Dr. Richard M. Levy, Associate Professor of Urban Planning, Faculty of Environmental Design, University of Calgary
The Emerald Awards
Yash Kalra, Soil Chemist, Canadian Forest Service, Edmonton
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ITEM:1TITLE: Dr. Richard M. Levy, Associate Professor of Urban Planning, Faculty of Environmental Design, University of Calgary
SUBJECT: #21 The Virtual Reconstruction of Phimai Temple
SYNOPSIS: A United Nations World Heritage Site, Phimai in Thailand is a walled complex of reconstructed temples, libraries and ancillary structures. It is considered one of the most important Khmer monuments in Thailand. After the temple site was reconstructed and with the help of Alberta's unique program MACI (Multimedia Advanced Computing Infrastructure), Dr. Richard Levy of the University took on the job of creating a virtual or computer reconstruction of this historic temple site. The project required thousands of hours of computer drafting and rendering. But it now provides a virtual tour for historians as well as the public, who can visit the site in virtual reality without damaging the fragile sandstone buildings. A video and animation of the Temple at Phimai produced by Richard Levy will be sown at the SIGGRAPH Conference in Los Angeles this summer. Images from his work will be published in the June issue of Canadian Architect and his work will be exhibited in Edmonton June 22 to July 4.
ITEM:2TITLE: Yash Kalra, Soil Chemist, Canadian Forest Service, Edmonton, Craig Mushens and Dr. John Post, University of Calgary, Dr. Walter Willms, Agriculture Canada
SUBJECT: #21 Finalists in the Research and Innovation Category, 2001 Emerald Awards for Environmental Excellence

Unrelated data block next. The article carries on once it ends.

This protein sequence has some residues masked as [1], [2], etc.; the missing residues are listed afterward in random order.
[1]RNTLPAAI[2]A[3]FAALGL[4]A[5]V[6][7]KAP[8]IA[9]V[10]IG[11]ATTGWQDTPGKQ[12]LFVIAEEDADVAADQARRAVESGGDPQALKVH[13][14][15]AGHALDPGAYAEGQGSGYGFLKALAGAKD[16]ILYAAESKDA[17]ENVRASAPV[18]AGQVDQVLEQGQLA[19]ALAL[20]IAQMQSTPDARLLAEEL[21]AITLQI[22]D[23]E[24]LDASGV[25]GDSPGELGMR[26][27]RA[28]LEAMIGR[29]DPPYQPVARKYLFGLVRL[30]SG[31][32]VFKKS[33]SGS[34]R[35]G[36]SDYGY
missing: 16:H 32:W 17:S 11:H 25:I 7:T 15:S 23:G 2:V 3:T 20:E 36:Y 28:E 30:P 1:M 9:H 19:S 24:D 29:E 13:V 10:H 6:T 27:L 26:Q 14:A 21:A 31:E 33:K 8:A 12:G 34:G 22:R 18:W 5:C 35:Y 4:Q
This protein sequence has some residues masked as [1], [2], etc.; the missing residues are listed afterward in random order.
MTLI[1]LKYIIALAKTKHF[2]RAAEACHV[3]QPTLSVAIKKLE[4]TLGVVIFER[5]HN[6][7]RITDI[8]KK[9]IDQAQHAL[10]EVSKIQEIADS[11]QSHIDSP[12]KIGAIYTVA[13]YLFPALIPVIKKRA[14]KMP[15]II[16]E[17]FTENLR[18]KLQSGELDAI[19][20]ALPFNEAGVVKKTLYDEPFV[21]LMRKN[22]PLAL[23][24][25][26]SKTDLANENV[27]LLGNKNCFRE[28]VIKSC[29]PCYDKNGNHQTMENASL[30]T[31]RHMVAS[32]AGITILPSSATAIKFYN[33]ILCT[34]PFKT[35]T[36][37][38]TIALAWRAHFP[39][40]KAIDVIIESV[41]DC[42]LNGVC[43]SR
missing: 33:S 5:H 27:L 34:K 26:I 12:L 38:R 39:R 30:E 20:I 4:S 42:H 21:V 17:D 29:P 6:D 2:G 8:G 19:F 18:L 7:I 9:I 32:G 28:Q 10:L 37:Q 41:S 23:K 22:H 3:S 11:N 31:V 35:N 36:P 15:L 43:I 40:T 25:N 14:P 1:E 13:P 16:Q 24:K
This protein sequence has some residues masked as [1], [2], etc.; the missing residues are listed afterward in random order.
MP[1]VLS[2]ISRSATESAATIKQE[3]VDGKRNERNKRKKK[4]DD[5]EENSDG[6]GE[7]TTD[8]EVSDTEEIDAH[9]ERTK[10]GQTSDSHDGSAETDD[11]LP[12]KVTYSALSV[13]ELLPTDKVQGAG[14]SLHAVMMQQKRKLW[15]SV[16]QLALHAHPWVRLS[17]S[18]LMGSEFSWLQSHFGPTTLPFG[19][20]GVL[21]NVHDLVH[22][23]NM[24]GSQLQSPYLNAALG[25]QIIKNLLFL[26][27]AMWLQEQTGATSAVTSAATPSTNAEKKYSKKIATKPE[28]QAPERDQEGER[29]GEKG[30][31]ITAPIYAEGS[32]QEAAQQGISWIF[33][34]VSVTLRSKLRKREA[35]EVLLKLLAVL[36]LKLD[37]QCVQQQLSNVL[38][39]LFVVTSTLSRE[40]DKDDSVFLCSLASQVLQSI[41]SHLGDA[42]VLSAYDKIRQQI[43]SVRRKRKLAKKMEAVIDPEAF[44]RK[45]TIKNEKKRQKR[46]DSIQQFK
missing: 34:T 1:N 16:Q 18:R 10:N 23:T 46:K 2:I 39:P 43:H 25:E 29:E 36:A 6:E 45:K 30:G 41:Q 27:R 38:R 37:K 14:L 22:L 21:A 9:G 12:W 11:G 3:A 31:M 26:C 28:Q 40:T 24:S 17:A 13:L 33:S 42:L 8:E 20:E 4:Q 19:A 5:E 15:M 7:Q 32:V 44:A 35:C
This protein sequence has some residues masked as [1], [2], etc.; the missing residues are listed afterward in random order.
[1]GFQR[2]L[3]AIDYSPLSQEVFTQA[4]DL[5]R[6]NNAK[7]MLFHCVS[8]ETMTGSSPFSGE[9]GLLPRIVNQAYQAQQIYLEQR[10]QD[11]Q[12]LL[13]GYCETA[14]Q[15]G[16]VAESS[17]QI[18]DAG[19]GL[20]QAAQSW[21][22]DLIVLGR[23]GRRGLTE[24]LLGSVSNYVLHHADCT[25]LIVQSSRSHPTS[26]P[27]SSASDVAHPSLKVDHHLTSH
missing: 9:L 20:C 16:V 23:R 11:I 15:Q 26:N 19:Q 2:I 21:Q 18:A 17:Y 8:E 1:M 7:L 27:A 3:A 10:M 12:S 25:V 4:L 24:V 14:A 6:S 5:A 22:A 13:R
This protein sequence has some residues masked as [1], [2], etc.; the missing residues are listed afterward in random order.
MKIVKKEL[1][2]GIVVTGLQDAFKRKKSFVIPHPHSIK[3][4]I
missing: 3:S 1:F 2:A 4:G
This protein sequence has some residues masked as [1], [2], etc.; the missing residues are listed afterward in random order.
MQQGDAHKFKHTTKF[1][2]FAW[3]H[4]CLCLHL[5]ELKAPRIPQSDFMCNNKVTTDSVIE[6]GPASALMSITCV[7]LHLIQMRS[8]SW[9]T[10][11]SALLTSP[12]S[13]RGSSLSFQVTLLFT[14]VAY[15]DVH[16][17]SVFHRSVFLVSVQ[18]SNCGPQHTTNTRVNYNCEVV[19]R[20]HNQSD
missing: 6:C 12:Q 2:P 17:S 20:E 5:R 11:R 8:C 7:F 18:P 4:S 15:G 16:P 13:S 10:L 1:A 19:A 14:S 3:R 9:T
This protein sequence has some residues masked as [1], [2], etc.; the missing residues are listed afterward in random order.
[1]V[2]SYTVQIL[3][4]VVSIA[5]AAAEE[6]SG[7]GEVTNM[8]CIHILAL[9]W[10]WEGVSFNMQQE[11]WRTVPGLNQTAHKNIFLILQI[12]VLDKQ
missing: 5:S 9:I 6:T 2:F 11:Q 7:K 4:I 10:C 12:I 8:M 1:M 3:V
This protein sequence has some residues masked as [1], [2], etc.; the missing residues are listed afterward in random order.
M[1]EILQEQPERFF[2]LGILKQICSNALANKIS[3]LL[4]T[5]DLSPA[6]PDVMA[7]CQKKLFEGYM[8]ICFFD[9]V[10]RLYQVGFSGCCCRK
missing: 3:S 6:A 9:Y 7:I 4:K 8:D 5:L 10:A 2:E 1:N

SYNOPSIS: Yash Kalra was a finalist in the Research and Innovation Category at the 10th Annual Emerald Awards in Calgary this year. His work centred on establishing international standards for testing soil pH. Soil pH is the most important factor in plant growth. Yet the last time the Association of Official Analytical Chemists published any protocols for testing soil pH was in 1955. Yash Kalra was determined to bring these standards up to date. Beginning in 1992, he sent more than 4000 soil samples to soil testing labs around the world. After analyzing the results and determining specific methodology for testing different soils, the new protocols developed by Yash were adopted by the AOAC and published in 1995 in "Official Methods of Analysis"
Dr. John Post, Professor in Biological Sciences, University of Calgary
Craig Mushens, Masters Student in Biological Sciences, University of Calgary
The Lower Kananaskis Lake Bull Trout Research, Management and Education Program of John Post and Craig Mushens was chosen as a finalist in the Research and Innovation category at the 10th annual Emerald Awards for Environmental Excellence in Calgary this year. A 1992 study by biologist Jim Stelfox showed bull trout were so depleted in the Lower Kananaskis Lake that only 60 adult fish could be found in the Lake. "No harvest" regulations were imposed on the lake. And Dr. John Post and Craig Mushens from the University of Calgary initiated a study to assess the effectiveness of the new regulations and to make management regulations. The bull trout population in the lake has since recovered to about 1300 adult fish.
Dr. Walter David Willms, Rangeland Ecologist, Agriculture Canada, Lethbridge
The winner of the 2001 Emerald Award for Environmental Excellence in the category of Research and Innovation.
Building on work started in the 1940's, Dr. Walter Willms studied the effects of cattle grazing on fescue grasslands and the mixed prairie with the intention of finding a way to preserve native prairie while allowing economic opportunities for the rancher. Walter found that unlike bison, which grazed in the winter, cattle are grazed in the summer, which is highly detrimental to the grasslands. He also found that the amount of natural litter left on rangeland determined the conservation of water in the soil. One thing he developed as a result of this research was a seasonal feeding and supplementation system which protects the native grasslands.